It’s not all about social media though; in 2018 Barclaycard research revealed that seven in ten Brits (62%) planned to enjoy digital detox at festivals over the summer, switching off their phones to be more present as they enjoy live music.

A more seamless experience

Payments is another area where festivals have seen growth in recent years. Many organisers offer instalment plans to make tickets more accessible and seamless payments for products and services on site.

Some festivals are encouraging fans to go cashless with contactless and wearables. At last year’s Barclaycard presents British Summer Time event, payment was made easy through the 324 Barclaycard PDQ terminals onsite and the 91 vendors were supported to take contactless payments.  Over the 10 days, 600 Barclays volunteers were on hand to make sure it was an unforgettable experience for the 400,000 who went along to enjoy the entertainment, food and music.

Fans at Coachella are given an RFID wristband linked to their ticket, payment options, and social media accounts. Benefits include reduced risk of theft and faster payments for food, drinks and merchandise - keeping queues moving and fans happy. Real-time data also shows organisers things like where high-traffic areas are, and which toilets are being used most to improve the experience next time around.  

Many are also employing location awareness technology; beacons positioned around the event that emit a radio signal and use geofencing to target festival-goers with relevant ads and messages in real-time; discounts, line-ups and surprise announcements.

Opportunities for brands

Pop-ups have become an essential part of the festival experience. This year’s Barclaycard presents British Summer Time Open House will play host to free yoga with Lululemon, an outdoor cinema, upswing circus performances, and a street food market featuring some of London’s best food and drink vendors.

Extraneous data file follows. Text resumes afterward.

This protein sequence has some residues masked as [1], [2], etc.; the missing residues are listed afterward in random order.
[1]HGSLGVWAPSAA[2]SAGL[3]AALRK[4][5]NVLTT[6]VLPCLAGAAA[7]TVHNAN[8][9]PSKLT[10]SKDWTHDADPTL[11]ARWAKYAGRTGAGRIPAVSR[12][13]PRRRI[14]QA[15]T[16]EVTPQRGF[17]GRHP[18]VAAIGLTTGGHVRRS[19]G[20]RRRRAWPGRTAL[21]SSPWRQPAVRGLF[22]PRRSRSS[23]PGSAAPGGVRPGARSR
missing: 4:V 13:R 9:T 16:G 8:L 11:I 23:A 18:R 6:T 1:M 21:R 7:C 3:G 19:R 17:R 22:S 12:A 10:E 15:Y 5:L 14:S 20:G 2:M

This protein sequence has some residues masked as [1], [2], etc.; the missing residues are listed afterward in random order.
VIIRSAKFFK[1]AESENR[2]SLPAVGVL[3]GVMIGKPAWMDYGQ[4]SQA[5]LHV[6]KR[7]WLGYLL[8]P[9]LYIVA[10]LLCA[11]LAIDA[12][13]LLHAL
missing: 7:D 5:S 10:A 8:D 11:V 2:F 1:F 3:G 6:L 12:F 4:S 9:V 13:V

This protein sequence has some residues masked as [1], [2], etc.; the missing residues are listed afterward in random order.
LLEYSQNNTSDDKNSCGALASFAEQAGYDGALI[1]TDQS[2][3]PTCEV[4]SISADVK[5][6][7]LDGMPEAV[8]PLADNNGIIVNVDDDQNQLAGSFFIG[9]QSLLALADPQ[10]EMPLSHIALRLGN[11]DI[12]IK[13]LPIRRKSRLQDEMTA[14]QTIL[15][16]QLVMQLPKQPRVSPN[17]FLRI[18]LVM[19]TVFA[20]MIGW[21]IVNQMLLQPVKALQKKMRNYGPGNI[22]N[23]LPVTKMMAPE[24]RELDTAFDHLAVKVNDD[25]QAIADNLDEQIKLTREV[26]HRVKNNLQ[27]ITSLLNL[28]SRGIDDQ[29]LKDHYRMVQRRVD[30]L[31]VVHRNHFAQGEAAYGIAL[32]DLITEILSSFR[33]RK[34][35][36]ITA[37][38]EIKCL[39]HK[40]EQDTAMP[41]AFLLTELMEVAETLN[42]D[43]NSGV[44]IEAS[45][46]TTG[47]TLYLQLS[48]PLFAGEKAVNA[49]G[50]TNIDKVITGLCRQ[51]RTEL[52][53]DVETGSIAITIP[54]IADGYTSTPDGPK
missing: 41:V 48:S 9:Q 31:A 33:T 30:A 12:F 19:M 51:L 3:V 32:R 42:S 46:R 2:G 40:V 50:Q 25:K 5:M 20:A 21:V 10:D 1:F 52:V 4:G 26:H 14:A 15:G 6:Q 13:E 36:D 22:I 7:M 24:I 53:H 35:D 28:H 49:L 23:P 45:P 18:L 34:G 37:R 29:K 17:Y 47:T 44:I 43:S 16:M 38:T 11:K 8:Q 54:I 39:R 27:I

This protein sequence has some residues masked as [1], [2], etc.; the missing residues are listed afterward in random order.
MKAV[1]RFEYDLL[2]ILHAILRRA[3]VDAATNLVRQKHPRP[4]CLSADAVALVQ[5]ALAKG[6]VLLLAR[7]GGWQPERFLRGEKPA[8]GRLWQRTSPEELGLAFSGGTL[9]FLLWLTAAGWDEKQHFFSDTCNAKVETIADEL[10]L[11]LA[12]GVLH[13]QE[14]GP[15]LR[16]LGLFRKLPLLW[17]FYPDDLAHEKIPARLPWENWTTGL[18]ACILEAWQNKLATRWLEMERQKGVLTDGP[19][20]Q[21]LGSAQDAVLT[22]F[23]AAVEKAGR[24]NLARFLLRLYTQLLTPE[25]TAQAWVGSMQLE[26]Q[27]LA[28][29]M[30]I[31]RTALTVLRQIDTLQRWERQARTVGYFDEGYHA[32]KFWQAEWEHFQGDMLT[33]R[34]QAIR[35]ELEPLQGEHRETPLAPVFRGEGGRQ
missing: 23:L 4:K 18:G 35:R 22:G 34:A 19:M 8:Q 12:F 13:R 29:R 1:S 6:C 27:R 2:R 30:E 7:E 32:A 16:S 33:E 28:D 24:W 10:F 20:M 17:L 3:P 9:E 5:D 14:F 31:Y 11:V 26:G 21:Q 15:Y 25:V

With thousands of people gathered purely to relax and have fun, brands have the chance to get creative – prompting people to engage with the Barclaycard brand in new and exciting ways and create selfie moments to share with their friends on social. The Barclaycard Sensorium will also be appearing at Download and Latitude this year; an immersive experience designed to stimulate all five senses.

With more than half of millennials considering themselves “foodies”, it seems the more well-chosen and on-brand food and drink options available at a festival, the better. 99 per cent of millennials say they would recommend a food or drink brand after encountering them at a food festival and 84 per cent say they are likely to post a picture of their refreshments.

App-y days

With thousands on the market, apps can be used to help users deal with the practical side of festival life. The Barclaycard presents British Summer Time app features all the relevant info, a personalised line-up builder, competitions, merchandise and even Apple Music playlists for every show.

Elsewhere, there are apps to help you find your tent, apps to remind you to drink enough water, an outdoor app complete with torch, translator and calculator and even a virtual lighter app, for when you want to rock out with the crowd – but stay safe.

Festivals are all about authenticity, getting back to basics and connecting with the fun sides of ourselves. In 2019, we are embracing augmented reality, virtual reality and even hologram performers enhancing the experience at festivals.

Even so, last year, Barclaycard research revealed that 7 in 10 Brits think goosebumps are the top sign of a great live entertainment experience – with emotional intensity, acoustic changes, familiarity of a song key alongside audience size, mood and overall /ambience. These are things that can only be maintained through killer entertainment and authenticity – and will always be among the most important elements of the festival experience.